Ortho- para hydrogen conversion applied to hydrogen liquefaction

October 10th, 2023

R&D Focus Areas:
Liquid hydrogen

Lead Organisation:
CSIRO, University of Western Australia (UWA)

Not applicable


Start date:
October 2020

Completion date:
September 2023

Key contacts:
Dr Liangguang Tang: Liangguang.tang@csiro.au
Professor Michael Johns: michael.johns@uwa.edu.au

CSIRO Hydrogen Future Science Program (FSP) and UWA, CSIRO ERP program

Project total cost:
CSIRO FSP and UWA: total of AUD$143,125 (plus in-kind)
CSIRO ERP Program: total of AUD$220,714

Project summary description:
The emerging hydrogen economy requires the safe and efficient transportation of liquid hydrogen. Hydrogen (H2) is however a mixture of ortho-and para-H2 whose concentration is 75:25 at normal conditions. For the liquefaction of hydrogen, the thermodynamic equilibrium shifts towards para-H2 at low temperatures, but the conversion is hindered by slow kinetics. This poses a risk for the transport of liquid hydrogen as the conversion reaction is exothermic and can lead to excessive boil-off during liquid hydrogen storage.

In this project, small scale ortho-para hydrogen conversion (OPC) testing equipment has been designed and manufactured and was used for catalyst activation and activity testing under LN2 temperature. Ortho-para- hydrogen determination based on Raman and thermal conductivity methods has been setup and successfully applied to the determination of the ortho/para concentration inline.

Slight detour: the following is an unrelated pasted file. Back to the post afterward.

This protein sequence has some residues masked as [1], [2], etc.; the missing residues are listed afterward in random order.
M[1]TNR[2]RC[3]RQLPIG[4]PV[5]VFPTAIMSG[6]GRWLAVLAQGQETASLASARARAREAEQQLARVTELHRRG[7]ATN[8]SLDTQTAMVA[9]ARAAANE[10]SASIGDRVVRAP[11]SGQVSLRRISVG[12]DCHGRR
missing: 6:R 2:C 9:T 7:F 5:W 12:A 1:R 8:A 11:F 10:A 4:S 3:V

The kinetics of the OPC is being quantitatively measured in the presence of commercially available Iron based catalyst and the results agreed well with the literature data. Various pretreatment condition used for catalyst activation has been tested and it was found the OPC activity strongly depended on the activation conditions. New types of iron-based catalysts have also been tested and the magnetic properties of the catalyst are believed to responsible for the catalyst activity.

The integration of catalyst into the plate fin heat exchanger has been modelled. It was identified that the outlet parahydrogen fraction is determined to be considerably (~10 times) more sensitive to reaction rate kinetics relative to heat transfer: therefore, the reactor geometry will be primarily determined by conversion kinetics.

Related publications and key links:

  • Hydrogen ortho-para conversion: process sensitivities and optimisation, Chemical Engineering & Processing: Process Intensification 184 (2023) 109272, 10.1016/j.cep.2023.109272
  • Evaluation and Outlook for Australian Renewable Energy Export via Circular Liquid Hydrogen Carriers, accepted for publication in the International Journal of Hydrogen Energy.

Higher degree studies supported:
This project supported one PhD student from UWA (whose studies will be completed in 2024).


October 2023